After taking kung fu, he knew he could defend himself. "One time, I took his ball and threw it in his face. He tried to push me. I'm like, 'Don't push me. I'm not scared.' "


The problem cleared up after that.


His mother also prodded him to play hockey. He dropped it after a couple years. He felt that he was too small, and he had to wake up too early -- games started at 6:30. "Oh man, it was just so bad. I'd get on the ice and I'd be like . . ." His eyes clank shut. "I'd be trying to stay awake."


"It's funny how you just assume boys will like sports," his mother says, "and that's not the case." Tyler loves sports, which for boys can be "a theatre for the unfettered expression of their feelings," according to Dr. Pollack.


Tyler is the type of boy who always takes some sort of ball to school, his mother says. He is a spirited, sweet-faced 50-pounder who plays hockey and soccer and runs in cross-country races and is still at the stage where he can sit on his mother's lap without embarrassment.


But the Grade 3 student already knows what it means to be the man of the house: "If someone breaks in, you have to fight back."


His mother says that although Tyler is the classic rough-and-tumble boy, he is more open and direct about his feelings than Joshua, who has a deeper sensitivity and more analytical turn of mind.


Tyler says that when he was first told that his father was moving out, "my eyes were really, like, full of water. I would miss him a lot. Mom said, 'You can see him every weekend.' I'm like, 'Yay!' "


Now, nearly a year later, he misses his father, but "I don't always pay attention -- I like to play, I don't think about it."


Boys may not discuss their feelings with one another as girls do, but the importance of boys' friendships has been vastly underestimated, Dr. Pollack wrote. "Boys are immensely loving and they yearn for relationships far more than we have ever recognized."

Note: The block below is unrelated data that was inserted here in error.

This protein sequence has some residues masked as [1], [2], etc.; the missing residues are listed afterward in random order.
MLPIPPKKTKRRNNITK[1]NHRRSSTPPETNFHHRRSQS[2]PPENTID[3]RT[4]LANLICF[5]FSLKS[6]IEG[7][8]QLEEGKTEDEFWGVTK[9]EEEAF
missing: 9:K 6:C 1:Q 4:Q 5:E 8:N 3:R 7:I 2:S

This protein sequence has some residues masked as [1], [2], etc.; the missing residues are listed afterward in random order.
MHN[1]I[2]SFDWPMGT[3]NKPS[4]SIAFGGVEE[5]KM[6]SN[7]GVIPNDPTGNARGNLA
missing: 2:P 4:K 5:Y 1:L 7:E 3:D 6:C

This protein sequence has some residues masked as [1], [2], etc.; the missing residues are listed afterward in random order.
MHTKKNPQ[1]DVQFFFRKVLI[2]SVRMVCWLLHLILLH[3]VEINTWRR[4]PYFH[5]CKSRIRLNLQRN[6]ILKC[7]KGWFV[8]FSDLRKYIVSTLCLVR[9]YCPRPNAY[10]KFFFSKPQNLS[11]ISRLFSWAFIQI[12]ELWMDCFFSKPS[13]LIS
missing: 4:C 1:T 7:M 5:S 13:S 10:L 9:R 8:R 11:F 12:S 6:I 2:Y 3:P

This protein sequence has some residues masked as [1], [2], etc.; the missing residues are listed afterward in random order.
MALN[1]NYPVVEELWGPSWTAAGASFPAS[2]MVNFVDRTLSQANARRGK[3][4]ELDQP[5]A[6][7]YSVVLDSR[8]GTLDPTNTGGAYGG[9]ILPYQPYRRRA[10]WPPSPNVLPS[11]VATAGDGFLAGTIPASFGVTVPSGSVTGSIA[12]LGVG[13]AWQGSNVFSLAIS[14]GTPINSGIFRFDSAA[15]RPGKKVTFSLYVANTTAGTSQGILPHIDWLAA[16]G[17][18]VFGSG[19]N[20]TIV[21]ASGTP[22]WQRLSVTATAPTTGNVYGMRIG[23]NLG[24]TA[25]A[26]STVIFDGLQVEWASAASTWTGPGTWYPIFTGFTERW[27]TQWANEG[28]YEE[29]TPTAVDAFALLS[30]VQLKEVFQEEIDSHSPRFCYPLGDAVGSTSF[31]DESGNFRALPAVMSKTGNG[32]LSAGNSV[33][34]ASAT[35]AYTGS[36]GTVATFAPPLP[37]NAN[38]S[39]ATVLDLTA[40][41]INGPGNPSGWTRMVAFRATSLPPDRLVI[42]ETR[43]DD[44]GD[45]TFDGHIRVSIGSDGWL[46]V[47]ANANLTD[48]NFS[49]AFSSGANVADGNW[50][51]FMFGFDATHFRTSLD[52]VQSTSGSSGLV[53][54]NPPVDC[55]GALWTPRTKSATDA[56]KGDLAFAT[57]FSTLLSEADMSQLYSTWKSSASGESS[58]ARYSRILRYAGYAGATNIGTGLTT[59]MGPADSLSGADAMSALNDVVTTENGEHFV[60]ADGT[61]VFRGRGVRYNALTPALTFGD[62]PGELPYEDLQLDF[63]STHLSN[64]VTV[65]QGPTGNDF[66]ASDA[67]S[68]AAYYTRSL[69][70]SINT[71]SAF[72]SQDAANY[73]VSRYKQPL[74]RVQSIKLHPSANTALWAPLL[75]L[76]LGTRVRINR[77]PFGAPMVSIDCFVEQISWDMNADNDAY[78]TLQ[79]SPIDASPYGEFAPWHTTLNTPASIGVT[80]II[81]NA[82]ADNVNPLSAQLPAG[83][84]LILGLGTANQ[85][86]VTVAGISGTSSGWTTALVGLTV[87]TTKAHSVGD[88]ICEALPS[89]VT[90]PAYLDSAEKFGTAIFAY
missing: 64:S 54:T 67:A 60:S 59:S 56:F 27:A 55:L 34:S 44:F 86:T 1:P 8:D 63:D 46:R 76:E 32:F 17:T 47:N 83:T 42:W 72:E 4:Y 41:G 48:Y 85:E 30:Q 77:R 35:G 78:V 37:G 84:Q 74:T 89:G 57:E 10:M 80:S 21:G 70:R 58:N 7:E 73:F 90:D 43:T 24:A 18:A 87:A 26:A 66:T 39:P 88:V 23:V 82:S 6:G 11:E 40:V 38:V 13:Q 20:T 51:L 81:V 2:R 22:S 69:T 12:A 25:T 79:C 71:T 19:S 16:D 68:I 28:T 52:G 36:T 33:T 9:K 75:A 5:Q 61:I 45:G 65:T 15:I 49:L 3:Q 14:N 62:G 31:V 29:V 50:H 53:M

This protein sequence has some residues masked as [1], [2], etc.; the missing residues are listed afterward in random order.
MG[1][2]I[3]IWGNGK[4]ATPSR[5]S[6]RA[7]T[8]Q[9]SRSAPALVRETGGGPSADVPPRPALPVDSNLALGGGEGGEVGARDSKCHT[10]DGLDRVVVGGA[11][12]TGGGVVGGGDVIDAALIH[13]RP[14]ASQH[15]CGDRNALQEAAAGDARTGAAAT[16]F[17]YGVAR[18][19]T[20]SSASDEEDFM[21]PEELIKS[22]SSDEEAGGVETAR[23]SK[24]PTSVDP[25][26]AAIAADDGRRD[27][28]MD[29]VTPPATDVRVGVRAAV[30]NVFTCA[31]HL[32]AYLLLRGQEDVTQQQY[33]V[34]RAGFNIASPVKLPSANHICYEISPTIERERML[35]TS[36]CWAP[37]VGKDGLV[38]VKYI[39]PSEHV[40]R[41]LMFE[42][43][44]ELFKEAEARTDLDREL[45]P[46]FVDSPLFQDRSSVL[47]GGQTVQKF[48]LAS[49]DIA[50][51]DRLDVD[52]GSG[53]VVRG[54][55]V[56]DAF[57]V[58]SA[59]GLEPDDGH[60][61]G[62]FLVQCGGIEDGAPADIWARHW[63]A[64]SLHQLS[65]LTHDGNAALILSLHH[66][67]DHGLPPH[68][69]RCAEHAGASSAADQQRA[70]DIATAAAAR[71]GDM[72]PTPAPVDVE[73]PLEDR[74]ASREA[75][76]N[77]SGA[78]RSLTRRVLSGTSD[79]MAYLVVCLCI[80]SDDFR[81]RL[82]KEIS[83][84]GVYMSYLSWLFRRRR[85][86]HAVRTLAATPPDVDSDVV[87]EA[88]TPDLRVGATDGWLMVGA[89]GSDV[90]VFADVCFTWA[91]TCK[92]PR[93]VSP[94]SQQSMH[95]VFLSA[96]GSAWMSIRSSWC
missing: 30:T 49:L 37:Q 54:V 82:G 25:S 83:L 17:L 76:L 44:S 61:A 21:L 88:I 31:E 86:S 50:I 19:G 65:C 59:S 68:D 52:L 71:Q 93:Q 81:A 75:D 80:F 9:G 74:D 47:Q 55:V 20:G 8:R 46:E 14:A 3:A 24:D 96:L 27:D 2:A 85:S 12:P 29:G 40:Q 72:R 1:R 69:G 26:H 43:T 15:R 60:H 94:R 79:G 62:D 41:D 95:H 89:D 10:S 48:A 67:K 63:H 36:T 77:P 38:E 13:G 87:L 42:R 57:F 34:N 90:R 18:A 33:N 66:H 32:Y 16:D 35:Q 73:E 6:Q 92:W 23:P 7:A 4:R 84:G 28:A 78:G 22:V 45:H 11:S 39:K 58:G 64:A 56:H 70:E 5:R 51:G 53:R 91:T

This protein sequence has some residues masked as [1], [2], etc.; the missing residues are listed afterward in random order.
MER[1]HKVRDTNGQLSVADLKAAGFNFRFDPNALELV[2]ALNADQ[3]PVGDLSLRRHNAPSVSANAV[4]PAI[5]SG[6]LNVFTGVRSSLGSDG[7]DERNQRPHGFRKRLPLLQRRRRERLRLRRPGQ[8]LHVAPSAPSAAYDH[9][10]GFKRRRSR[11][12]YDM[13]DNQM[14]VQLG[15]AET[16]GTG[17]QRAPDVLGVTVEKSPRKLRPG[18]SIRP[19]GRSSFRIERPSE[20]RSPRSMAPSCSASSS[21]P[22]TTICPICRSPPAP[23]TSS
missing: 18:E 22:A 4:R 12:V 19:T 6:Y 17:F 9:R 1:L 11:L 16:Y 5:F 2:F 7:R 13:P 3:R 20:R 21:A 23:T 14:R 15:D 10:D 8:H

Tyler has what his mother describes as "a best friend in all the world," and Joshua also has close relationships. He often has a friend sleep over on the weekend, or he sleeps at a friend's place.


"We get to stay with our friends for a lot longer, instead of leaving at 9," Joshua says. "We try and stay up as long as we can, so we can play and stuff."


They talk about The Simpsons and watch horror videos about Chucky, the demonic doll. "It's a good time. It gets me away from everything else.

It's like a vacation," he says.


Although he feels the same pressure to bulk up that so many slightly built boys feel (he wants to weigh 70 pounds), Joshua thinks that the Boy Code is not all that relevant to him.


"Just because you're a boy doesn't mean you're a rough, tough, wrestler guy. It's not like boys have to be big and tough and fighting. You can just be a normal, quiet person." Ms. Ballantyne wants her boys to be self-sufficient. She wants them to know how to mend socks and iron a shirt. "I don't need a male to take care of me. I don't want them to need a woman to take care of them."


Ms. Ballantyne wants her sons to know they can always come to her without fear of ridicule.


Although Dr. Pollack warns that boys suffer silently, Joshua and Tyler have lighthearted smiles, quick laughter and a playful openness. The children's report cards show they are doing well.


Ms. Ballantyne seems infused with the positive energy that makes people resilient in difficult times. As if she were not busy enough, she has taken French courses so she can help her children, who are both in French immersion.


"It's a happy house," she says.



Canadians aged 13-19, 1997:

Total deaths (rate per 100,000):

Males 942 (64.5)

Females 394 (29.3)

Leading causes, as a percentage of the total:


Males Females

Unintentional injuries 45% 44%


Suicide 24 17

Cancer 7 9

Other 23 30

-Totals may not equal 100 due to rounding

Deaths from injuries


Males: Females:

296 Motor vehicle accidents 146

14 Falls 2

12 Fire 2

33 Drowning, suffocation 6

6 Boat accident 4

6 Accidental drug poisoning 1 Source: Statistics Canada


Copyright 1999 Globe Information Services